The built-in bookcase is code height and doubles, on the other side, as a stair rail. Plenty of windows, all of them purchased second-hand, let in lots of light; a ventilating skylight contributes to the quality of both light and air. The peaked ceiling adds to the feeling of spaciousness. The built-in bookcase is code height and doubles, on the other side, as a stair rail. Plenty of windows, all of them purchased second-hand, let in lots of light; a ventilating skylight contributes to the quality of both light and air. The peaked ceiling adds to the feeling of spaciousness.
The interior squeezes the most from limited space by keeping the plan open and designating different functions architecturally. The central area is where people gather to play music. It's also the guest room for the house and a home office for Miller. The interior squeezes the most from limited space by keeping the plan open and designating different functions architecturally. The central area is where people gather to play music. It's also the guest room for the house and a home office for Miller.
The mantel is cast from concrete. Its mold is made from wiggle board, the material that roofers lay down prior to nailing on corrugated roofing. The form above the fireplace is cast from a three-part mold. Notice how the lines start to blend in the middle, creating a "smoke effect." Built-ins help save precious square footage: the television, stereo equipment, firewood, and amplifier all have their own niche. The mantel is cast from concrete. Its mold is made from wiggle board, the material that roofers lay down prior to nailing on corrugated roofing. The form above the fireplace is cast from a three-part mold. Notice how the lines start to blend in the middle, creating a "smoke effect." Built-ins help save precious square footage: the television, stereo equipment, firewood, and amplifier all have their own niche.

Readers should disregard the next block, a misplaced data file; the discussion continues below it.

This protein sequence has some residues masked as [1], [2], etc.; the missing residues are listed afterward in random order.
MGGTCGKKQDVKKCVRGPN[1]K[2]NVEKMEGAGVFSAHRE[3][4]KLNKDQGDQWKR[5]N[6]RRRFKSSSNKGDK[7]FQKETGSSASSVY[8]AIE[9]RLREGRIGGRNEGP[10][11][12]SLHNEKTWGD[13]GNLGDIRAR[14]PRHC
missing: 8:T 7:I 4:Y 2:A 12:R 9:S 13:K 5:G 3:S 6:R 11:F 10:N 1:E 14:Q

The room upstairs is where Miller gathers with friends to play music or to be alone to work on illustrations or writing projects for the magazine. Small and efficient, it manages to combine three spaces into one: the overall living area, centered by a hand-cast concrete fireplace; a work alcove, which is plumbed for kitchen functions should the need ever arise; and a full bath. It also serves as the home's guest room.

Built-ins help conserve space. The bookshelf is code height and doubles as a stair railing; niches hold the television, stereo, guitar amplifier, and firewood; and a shelf unit, handcrafted from the same hemlock that lines the peaked ceiling, helps distinguish the office area from the rest of the room.

Close to the house yet somehow far away, the Barnage, Miller says, manages to be a slice of Vermont in Connecticut. It's become an everyday getaway for its designer and builder -- the space, he proclaims, "that's the best room in the house."

Kira Obolensky has written for print, video, and stage and she collaborated with Sarah Susanka on the best-selling book The Not So Big House, also published by the Taunton Press. She has received a number of writing awards fellowships, including the Kesselring Prize and a John Simon Guggenheim Fellowship. Photos by: Charles Miller
From BookGarage , pp. 158-161